- They permit freedom and security. Every contributor is free to manage their own content with a defined user role. This again helps organization while preserving autonomy. For example, in the case of the Administrator role, if a third-party has to manage critical changes such plugin installation, you can create a new temporary user profile with administrative privileges.
- They enhance productivity. With better collaboration, you’ll end up achieving more with your blog. As such, everyone will be more productive and your blog readers get to read varied content from different authors.
In essence, bloggers have a lot to gain by having multiple user profiles on their blogs. Now, let’s go on and show you how to create your own user profiles.
How to Create Your Own User Profiles
The process of creating new user profiles on the majority of CMSs is similar. However, in this article, we’ll use 3 of the most popular options – WordPress, Joomla!, and Drupal to illustrate what the process typically entails.
1. How to Create WordPress User Profiles
As we mentioned, only users with Administrator privileges can add new users to a blog. Once you log into your WordPress website using your Administrator login credentials, navigate to the Users > Add New tab within the dashboard:
You can now add the new user’s information. This is where you get to assign a role to the user. By default, WordPress notifies the new user by email once you’ve created their new profile.
However, you can uncheck this box if you don’t want them to be notified. Once you’re done, you can click the Add New User button and you’ve just successfully opened up your blog to third-party collaboration!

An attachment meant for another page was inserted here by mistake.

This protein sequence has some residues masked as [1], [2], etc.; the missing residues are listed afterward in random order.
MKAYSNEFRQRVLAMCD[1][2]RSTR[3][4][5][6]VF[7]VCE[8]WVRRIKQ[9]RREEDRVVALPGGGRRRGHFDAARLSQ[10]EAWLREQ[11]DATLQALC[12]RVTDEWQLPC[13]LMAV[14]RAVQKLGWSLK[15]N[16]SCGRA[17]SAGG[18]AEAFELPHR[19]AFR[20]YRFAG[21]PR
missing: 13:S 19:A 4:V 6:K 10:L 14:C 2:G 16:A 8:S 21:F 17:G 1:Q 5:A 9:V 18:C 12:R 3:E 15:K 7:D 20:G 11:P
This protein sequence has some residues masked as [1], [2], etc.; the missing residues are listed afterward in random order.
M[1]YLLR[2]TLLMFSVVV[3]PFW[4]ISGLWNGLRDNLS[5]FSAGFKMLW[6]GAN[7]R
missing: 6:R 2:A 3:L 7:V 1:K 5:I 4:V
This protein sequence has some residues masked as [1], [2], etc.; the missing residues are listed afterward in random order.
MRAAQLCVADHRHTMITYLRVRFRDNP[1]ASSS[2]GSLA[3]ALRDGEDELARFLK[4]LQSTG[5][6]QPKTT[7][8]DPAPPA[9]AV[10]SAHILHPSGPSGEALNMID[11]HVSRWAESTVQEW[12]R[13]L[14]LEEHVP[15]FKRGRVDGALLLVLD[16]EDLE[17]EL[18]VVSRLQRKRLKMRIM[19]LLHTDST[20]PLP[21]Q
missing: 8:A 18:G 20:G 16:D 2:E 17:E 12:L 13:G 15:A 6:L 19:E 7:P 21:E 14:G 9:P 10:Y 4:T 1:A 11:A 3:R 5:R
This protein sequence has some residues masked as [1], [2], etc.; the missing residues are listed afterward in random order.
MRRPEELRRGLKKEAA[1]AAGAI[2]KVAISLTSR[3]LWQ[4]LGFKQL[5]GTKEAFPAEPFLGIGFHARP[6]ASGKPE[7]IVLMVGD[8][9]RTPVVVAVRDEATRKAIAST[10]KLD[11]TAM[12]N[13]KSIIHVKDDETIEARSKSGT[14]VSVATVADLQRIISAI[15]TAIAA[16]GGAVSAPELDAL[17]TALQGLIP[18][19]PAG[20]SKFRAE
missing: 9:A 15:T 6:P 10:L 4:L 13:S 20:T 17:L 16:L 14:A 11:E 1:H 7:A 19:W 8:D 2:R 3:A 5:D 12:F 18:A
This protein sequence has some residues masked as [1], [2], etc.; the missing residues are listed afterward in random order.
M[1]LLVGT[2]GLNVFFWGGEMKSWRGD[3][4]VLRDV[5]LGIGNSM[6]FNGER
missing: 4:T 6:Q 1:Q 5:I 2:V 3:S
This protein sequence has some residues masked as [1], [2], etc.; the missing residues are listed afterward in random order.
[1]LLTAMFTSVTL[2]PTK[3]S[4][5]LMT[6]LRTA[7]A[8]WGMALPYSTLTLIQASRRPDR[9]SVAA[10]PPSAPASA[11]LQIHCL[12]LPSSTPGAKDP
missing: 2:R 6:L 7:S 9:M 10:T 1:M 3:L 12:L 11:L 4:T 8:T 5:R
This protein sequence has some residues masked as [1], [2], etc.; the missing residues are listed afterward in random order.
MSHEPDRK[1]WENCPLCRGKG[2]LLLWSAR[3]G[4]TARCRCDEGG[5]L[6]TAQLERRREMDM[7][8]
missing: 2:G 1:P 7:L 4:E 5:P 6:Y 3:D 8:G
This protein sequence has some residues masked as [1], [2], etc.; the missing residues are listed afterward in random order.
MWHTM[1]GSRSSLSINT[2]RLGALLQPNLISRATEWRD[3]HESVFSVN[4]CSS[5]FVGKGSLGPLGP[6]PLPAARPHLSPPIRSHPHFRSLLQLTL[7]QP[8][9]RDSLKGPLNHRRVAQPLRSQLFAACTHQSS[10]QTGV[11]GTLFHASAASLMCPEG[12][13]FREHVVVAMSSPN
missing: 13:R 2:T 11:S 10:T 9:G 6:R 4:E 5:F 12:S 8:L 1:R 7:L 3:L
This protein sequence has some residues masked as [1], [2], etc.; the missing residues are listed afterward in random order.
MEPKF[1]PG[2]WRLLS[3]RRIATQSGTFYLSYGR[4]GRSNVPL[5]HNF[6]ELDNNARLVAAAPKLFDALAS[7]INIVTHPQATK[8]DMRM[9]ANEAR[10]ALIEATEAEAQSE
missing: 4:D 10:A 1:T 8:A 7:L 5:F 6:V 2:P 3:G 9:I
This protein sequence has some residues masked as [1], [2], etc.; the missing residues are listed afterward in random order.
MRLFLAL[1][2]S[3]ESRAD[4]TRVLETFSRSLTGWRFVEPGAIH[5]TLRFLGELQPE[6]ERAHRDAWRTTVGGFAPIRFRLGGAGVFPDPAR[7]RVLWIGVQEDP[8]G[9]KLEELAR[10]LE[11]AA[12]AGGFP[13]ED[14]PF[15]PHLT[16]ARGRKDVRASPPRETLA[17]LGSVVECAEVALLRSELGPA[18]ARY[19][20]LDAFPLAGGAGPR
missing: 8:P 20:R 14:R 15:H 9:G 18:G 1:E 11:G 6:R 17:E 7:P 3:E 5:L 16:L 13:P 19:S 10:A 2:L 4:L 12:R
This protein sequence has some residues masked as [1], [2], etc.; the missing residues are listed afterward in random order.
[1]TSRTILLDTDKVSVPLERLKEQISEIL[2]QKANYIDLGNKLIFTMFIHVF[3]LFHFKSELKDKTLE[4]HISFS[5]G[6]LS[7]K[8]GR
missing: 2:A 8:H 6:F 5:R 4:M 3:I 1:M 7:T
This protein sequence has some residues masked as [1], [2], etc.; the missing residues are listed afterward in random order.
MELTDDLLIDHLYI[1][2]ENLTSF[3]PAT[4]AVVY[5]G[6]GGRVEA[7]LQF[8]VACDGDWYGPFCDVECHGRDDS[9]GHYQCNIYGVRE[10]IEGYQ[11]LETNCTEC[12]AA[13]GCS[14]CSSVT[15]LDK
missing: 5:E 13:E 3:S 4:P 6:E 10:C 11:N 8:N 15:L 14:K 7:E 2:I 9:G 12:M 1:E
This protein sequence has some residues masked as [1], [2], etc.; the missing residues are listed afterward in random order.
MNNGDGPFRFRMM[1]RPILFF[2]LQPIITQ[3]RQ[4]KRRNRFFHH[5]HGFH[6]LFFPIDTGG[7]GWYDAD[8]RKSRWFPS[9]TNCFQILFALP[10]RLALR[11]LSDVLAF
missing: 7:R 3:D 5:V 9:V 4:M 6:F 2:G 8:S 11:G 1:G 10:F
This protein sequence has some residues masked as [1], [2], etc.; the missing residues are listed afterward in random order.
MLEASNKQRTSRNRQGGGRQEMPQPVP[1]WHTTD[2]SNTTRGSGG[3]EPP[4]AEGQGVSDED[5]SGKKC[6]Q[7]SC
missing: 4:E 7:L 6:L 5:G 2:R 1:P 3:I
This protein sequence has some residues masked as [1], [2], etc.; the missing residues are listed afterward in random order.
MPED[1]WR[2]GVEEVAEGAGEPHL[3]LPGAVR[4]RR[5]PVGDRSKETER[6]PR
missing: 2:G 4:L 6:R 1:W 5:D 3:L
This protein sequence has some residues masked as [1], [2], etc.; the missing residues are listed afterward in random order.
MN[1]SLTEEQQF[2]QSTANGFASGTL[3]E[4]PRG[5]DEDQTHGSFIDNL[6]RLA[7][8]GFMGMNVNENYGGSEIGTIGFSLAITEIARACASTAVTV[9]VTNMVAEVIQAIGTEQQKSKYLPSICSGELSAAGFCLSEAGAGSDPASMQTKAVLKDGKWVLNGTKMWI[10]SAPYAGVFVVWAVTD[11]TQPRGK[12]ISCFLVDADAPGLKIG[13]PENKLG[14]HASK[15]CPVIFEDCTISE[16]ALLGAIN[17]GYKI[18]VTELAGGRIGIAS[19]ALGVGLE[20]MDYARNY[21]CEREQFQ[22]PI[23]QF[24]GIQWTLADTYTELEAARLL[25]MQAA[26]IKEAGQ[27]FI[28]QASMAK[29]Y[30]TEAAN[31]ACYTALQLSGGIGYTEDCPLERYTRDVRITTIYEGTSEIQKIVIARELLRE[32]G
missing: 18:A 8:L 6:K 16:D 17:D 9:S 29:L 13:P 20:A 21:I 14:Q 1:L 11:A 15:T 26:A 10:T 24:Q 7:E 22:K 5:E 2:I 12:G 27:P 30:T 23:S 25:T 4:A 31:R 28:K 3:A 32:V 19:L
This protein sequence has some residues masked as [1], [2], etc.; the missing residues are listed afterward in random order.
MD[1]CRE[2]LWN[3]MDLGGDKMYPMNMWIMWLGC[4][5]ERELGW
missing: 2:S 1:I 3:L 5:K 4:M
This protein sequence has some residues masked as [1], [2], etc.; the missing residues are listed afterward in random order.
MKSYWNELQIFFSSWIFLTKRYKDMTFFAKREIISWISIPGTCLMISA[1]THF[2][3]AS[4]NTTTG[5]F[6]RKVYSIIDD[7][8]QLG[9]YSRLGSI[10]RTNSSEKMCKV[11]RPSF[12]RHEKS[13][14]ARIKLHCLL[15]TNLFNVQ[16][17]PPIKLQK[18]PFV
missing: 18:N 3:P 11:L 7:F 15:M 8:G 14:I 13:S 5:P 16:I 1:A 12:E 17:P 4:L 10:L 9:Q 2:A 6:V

2. How to Create Joomla Profiles
To create Joomla profiles, begin by logging into your administrator panel with your login credentials. You’ll usually find the panel at a link similar to https://mydomain.com/administrator.
To add a new user, simply navigate to Users > Manage > Add New User within your administrator panel:
The next screen displays three tabs where you can tweak the new user’s information and privileges as you wish – Account Details, Assigned User Groups, and Basic Settings:
You can define user roles under the Assigned User Groups tab. Once you’re done here, simply click the Save button.
3. How to Create Drupal Profile
To create your Drupal user profile, head to your admin panel by navigating to your domain’s admin page (for example, https://yourdomain.com/admin,) and filling in the details.
Once you’re in the admin panel, navigate to People > List, and click the Add user link:
After adding the new user, fill in all the available information fields.
You can assign the new user a role under the Roles section. Drupal will also notify the user by email if you check the box.
User profiles are an effective and often necessary way of managing content contributions on your blog. They significantly ease the process of collaboration and help bloggers to be more productive.
User profiles help bloggers by boosting their productivity and offering freedom and security while collaborating together on the same project. Fortunately, the process is straightforward, no matter whether you’re using WordPress, Drupal, Joomla!, or any other CMS.
Image credit: manfredrichter.